The future of the essay as an assignment type is reportedly increasingly in doubt as new AI bots are becoming cleverer. The Guardian reported that academics were “stunned” by the latest outputs and opined that academics, journalists, and programmers’ job security were in doubt (not the programmers… won’t someone think of the programmers?!).
As someone who has had to write more than enough essays on various topics in history in the last few years, I have a selfish interest in hoping that the demise of this format is rapidly accelerated. I decided to try the latest one getting attention (Chat GPT) and there is no doubt that the output is very impressive. I put in three different prompts from across disciplines relating to: (1) limitations of qualitative research (heheh), (2) to explain using an example the SN2 reaction mechanism in chemistry, and (3) from my recent studies, to explain some peculiarities about Welsh aspects of the Reformation in early modern Europe (with a note to tutors that this search came after my essay submission, yn amlwg).
The bot did a very good job in all three, and while I didn’t join my Grauniad colleagues in being stunned, I was impressed… The question prompts were slightly different. The first is a classic “what are the disadvantages” type essay question and the bot dutifully summarised issues relating to sample size and generalisability that anyone versed in the discipline would be expected to recount, parsing it as an opening gambit followed by 2 – 3 bullet points.
In the second, I asked about the chemistry mechanism with a request that a particular example be cited (of the bot’s choice, I am not a monster). The format of the answer ran very similar to the first. An opening statement – 2-3 bullet points about the headline points of the mechanism, and then supplemented by a discussion of the mechanism as it applies to a particular reaction. It was impressive, but like my banking bot’s friendly-seeming demeanour, the parsing began to look suspiciously repetitive.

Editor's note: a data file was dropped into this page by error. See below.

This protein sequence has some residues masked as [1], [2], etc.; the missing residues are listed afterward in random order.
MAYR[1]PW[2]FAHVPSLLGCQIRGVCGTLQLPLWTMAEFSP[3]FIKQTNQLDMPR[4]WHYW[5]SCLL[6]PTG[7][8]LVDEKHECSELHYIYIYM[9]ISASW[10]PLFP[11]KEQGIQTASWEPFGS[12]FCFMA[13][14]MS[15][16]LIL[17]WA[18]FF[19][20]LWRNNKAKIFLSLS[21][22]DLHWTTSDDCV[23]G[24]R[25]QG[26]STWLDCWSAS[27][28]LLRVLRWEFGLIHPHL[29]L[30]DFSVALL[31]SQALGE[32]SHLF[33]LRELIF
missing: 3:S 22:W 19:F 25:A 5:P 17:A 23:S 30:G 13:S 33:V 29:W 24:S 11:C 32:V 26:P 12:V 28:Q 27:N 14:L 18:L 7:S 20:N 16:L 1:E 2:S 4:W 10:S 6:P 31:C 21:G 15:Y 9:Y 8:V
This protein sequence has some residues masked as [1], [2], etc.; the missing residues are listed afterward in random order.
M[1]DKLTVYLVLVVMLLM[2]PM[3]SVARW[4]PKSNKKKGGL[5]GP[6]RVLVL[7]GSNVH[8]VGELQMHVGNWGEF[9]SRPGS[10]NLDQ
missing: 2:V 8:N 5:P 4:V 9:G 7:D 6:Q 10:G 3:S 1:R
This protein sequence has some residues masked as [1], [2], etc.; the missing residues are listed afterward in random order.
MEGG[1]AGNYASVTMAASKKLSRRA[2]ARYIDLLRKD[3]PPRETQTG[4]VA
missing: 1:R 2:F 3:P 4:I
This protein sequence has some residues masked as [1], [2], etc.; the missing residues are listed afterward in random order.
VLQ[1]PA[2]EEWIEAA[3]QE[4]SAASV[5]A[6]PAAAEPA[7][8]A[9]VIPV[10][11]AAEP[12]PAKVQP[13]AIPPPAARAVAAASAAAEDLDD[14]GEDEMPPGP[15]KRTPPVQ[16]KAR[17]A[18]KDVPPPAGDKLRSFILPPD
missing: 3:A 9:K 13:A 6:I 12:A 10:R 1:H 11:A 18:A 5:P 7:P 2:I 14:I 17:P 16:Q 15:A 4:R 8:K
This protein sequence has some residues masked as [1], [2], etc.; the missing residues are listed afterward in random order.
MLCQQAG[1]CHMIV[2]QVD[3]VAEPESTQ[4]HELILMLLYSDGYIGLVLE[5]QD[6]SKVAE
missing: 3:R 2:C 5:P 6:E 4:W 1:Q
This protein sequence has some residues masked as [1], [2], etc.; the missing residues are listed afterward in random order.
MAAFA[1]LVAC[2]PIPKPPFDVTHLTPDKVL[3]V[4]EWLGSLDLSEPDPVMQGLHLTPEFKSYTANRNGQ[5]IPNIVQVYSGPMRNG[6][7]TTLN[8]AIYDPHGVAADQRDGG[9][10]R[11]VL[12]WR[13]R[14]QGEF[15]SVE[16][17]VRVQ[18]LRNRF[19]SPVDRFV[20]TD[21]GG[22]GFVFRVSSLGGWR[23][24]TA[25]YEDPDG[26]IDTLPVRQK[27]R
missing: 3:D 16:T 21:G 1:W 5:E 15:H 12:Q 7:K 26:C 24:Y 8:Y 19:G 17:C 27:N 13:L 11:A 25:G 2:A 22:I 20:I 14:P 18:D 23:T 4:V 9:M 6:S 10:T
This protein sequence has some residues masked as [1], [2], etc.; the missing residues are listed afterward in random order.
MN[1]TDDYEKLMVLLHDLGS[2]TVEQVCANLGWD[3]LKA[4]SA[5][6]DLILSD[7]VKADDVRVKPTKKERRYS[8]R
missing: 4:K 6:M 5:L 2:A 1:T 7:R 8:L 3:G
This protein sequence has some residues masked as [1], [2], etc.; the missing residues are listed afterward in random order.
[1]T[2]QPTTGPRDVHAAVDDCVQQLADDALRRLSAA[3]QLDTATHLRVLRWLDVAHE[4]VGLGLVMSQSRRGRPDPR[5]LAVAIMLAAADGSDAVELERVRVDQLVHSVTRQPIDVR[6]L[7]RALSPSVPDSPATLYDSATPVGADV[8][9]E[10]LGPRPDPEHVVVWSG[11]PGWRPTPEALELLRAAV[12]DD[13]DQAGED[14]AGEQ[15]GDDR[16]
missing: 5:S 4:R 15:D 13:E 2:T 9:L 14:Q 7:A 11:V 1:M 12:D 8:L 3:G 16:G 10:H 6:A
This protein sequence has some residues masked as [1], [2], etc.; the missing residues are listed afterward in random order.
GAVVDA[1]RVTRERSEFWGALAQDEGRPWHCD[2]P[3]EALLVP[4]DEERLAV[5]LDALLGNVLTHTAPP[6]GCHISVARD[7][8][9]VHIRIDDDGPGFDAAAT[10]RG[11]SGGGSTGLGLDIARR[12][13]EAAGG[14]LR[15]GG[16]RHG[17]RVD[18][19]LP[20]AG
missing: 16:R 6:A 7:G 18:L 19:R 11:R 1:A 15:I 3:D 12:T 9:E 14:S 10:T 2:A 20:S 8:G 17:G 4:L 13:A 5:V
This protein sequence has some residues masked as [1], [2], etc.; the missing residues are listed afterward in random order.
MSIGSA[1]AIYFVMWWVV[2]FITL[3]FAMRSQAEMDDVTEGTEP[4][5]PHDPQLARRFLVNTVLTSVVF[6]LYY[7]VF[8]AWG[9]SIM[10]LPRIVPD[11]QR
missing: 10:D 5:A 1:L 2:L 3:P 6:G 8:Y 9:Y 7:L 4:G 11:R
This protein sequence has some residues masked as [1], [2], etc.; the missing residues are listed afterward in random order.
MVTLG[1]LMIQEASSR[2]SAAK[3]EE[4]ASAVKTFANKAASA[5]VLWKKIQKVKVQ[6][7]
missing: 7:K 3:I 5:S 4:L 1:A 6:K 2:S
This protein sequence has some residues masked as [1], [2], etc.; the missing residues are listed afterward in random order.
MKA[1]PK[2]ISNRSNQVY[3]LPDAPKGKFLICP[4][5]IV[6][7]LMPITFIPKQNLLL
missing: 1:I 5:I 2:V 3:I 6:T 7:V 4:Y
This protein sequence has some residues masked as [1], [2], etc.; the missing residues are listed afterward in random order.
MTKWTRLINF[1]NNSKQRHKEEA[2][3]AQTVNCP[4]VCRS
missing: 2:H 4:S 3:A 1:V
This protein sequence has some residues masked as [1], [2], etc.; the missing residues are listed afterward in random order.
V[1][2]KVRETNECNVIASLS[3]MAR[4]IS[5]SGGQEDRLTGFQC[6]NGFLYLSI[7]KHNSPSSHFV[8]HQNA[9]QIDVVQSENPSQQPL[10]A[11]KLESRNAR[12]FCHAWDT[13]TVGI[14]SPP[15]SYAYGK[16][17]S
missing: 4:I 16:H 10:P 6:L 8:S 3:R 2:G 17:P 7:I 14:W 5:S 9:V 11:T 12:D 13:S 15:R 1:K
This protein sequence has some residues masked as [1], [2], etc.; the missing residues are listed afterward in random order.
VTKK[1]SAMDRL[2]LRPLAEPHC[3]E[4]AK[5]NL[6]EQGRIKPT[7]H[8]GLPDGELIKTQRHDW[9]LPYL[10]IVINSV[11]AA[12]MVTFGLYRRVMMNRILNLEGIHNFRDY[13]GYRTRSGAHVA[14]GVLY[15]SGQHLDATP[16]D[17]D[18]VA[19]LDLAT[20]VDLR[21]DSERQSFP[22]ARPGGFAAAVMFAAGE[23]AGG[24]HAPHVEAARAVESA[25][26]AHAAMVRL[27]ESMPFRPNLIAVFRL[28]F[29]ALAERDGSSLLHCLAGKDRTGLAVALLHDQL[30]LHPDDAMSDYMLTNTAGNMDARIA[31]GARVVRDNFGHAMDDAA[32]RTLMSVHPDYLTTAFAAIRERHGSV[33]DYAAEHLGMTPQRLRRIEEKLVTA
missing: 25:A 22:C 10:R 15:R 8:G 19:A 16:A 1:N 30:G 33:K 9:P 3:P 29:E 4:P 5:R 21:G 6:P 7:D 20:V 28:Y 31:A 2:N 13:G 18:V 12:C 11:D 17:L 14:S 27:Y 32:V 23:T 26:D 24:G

My Welsh history prompt was meant to catch it out. But the bot is clever, and did highlight some particular issues relevant to Wales (the conflicts over the vernacular, the role of laity) naming some of the key players, but the parsing was looking increasingly familiar and the level of detail of the particular nuances would not be enough to impress my tutor who likes a much more in-depth analysis.
Across all three prompts then, the bot proved remarkably good at summarising the headline themes raised in the prompt, and presenting them in the order they appeared in the prompt. And that word – summarise – should be our key to how we think about bots and their role in education and assessment. The level of detail – while very impressive – is essentially (in my opinion) a nice parsing of the kind of top level information Google would throw up in its knowledge insight about a particular topic. So concerns about academics’ future job prospects could be mitigated if we think about assessment prompts that incorporate some kinds of synthesis, problematising, reference to particular publication, or anything where a human insight is needed. There will likely be much more to say about this in the coming years as the bots get smarter and the concerns about academic integrity grows, but there is an old-age lesson in here: assessment types that facilitate easy or lazy approaches are likely to be those that risk greatest exposure to integrity issues: be it straight-forward Ctrl-C/Ctrl-V or some bot that can assemble readily available information in a click.